Ultrastructure of Bone: Hierarchical Features from Nanometer to Micrometer Scale Revealed in Focused Ion Beam Sections in the TEM
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The ultrastructure of bone has been widely debated, in part due to limitations in visualizing nanostructural features over relevant micrometer length scales. Here, we employ the high resolving power and compositional contrast of high-angle annular dark-field scanning transmission electron microscopy (HAADF STEM) to investigate new features in human bone with nanometer resolution over microscale areas. Using focused ion beam (FIB)-milled sections that span an area of 50 μm2, we have shown how most of the mineral of cortical human osteonal bone occurs in the form of long, thin polycrystalline plates (mineral lamellae, MLs) which are either flat or curved to wrap closely around collagen fibrils. Close to the collagen fibril (< 20 nm), the radius of curvature matches that of the fibril diameter, while at greater distances, MLs form arcs with much larger radii of curvature. In addition, stacks of closely packed planar (uncurved) MLs occur between fibrils. The curving of mineral lamellae both around and between the fibrils would contribute to the strength of bone. At a larger scale, rosette-like clusters of fibrils are noted for the first time, arranged in quasi-circular arrays that define tube-like structures in alternating osteonal lamellae. At the boundary between adjacent osteonal lamellae, the orientation of fibrils and surrounding mineral lamellae changes abruptly, resembling the “orthogonal” patterns identified by others (Reznikov et al. in Acta Biomater 10:3815–3826, 2014). These features spanning nanometer to micrometer scale have implications for our understanding of bone structure and mechanical integrity.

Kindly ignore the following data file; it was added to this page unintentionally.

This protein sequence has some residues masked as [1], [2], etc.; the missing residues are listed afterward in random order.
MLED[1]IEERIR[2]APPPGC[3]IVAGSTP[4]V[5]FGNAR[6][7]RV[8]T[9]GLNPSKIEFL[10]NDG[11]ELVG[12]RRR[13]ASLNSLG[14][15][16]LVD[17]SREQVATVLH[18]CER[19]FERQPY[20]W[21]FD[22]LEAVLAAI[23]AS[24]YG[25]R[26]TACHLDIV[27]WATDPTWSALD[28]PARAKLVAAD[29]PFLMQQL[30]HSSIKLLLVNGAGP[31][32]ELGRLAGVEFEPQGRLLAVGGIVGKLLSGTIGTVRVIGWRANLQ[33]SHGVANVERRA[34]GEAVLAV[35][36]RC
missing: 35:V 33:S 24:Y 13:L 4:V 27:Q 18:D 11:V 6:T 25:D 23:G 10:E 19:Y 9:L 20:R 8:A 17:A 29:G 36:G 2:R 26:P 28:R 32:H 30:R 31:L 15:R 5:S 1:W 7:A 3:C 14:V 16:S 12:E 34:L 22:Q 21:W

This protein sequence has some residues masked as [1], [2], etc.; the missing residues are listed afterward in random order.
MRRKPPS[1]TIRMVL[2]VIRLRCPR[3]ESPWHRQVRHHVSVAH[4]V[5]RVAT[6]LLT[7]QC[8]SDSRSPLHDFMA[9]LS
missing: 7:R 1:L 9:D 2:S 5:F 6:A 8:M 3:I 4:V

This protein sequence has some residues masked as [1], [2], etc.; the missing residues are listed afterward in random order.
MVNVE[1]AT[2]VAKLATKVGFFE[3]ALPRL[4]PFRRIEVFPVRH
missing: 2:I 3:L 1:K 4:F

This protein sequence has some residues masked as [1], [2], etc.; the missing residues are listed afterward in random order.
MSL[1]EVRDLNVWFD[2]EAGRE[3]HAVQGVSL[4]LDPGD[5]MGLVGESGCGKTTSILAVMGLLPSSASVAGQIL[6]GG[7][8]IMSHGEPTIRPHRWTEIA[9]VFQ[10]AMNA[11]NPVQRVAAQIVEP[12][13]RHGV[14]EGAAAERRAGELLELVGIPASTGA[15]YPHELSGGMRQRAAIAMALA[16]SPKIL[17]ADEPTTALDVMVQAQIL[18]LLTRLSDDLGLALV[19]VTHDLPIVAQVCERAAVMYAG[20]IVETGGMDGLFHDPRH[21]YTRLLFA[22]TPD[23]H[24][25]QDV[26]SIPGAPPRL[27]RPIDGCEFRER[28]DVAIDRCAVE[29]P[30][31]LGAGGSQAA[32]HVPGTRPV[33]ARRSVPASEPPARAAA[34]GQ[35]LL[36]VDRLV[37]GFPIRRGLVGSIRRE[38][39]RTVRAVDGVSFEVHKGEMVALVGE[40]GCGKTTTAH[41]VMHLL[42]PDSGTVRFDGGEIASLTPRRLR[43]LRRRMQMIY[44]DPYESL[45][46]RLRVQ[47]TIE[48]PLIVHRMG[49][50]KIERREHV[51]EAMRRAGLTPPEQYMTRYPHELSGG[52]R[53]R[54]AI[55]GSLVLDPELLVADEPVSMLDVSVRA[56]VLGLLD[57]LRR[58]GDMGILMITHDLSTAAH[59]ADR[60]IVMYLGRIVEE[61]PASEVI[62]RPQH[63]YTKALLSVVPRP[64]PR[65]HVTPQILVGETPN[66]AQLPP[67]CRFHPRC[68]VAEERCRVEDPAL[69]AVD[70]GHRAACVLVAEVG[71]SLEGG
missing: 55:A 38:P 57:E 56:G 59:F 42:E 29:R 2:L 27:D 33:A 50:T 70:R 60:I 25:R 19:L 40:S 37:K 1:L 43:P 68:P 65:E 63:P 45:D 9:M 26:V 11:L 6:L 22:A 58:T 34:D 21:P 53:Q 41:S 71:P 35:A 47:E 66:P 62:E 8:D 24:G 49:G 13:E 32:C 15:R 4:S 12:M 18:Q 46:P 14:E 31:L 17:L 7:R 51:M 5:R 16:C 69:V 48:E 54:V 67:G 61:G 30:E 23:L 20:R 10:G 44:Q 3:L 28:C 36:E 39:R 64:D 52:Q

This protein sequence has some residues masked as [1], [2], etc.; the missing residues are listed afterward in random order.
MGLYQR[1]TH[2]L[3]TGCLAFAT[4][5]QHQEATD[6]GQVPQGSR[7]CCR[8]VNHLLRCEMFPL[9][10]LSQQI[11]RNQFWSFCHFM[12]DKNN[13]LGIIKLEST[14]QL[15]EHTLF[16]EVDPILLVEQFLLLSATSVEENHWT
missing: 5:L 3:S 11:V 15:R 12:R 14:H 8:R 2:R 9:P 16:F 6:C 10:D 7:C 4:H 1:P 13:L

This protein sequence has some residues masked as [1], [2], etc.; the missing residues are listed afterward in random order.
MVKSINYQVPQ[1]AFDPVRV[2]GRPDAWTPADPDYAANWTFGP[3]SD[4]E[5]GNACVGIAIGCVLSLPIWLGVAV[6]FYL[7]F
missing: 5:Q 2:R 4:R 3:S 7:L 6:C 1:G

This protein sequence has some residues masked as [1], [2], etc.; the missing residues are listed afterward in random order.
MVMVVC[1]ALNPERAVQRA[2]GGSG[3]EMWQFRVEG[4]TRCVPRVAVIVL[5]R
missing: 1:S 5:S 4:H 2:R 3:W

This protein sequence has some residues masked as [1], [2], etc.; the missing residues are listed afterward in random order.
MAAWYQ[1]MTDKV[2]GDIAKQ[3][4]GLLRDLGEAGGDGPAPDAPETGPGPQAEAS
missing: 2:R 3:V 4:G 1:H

KeywordsBone Ultrastructure Mineral lamellae Collagen Apatite TEM
The work was supported by the Discovery Grant program from the Natural Sciences and Engineering Research Council of Canada (NSERC) to HS and KG. Microscopy was performed at the Canadian Centre for Electron Microscopy at McMaster University, a facility supported by NSERC and other government agencies. The authors acknowledge Dakota Binkley and Xiaoyue Wang for assistance with electron tomography videos. We are also grateful to one of the referees for pointing out the possibility of higher hierarchical levels of organization visible in Figs. 5 and 7.
K.G. and H.P.S designed the experiments. V.V. and K.G. performed electron microscopy. All authors analyzed the data. K.G. and H.P.S prepared the manuscript with contributions, revisions, and figure preparation from V.V.
Compliance with Ethical Standards
Kathryn Grandfield, Vicky Vuong and Henry P. Schwarcz declare no conflict of interest.
Human and Animal Rights and Informed Consent
This study was obtained with ethical approval as a by-product of restorative surgery. Informed consent was obtained from all subjects and tissues were collected under ethical approval from the institutional human ethics review board.
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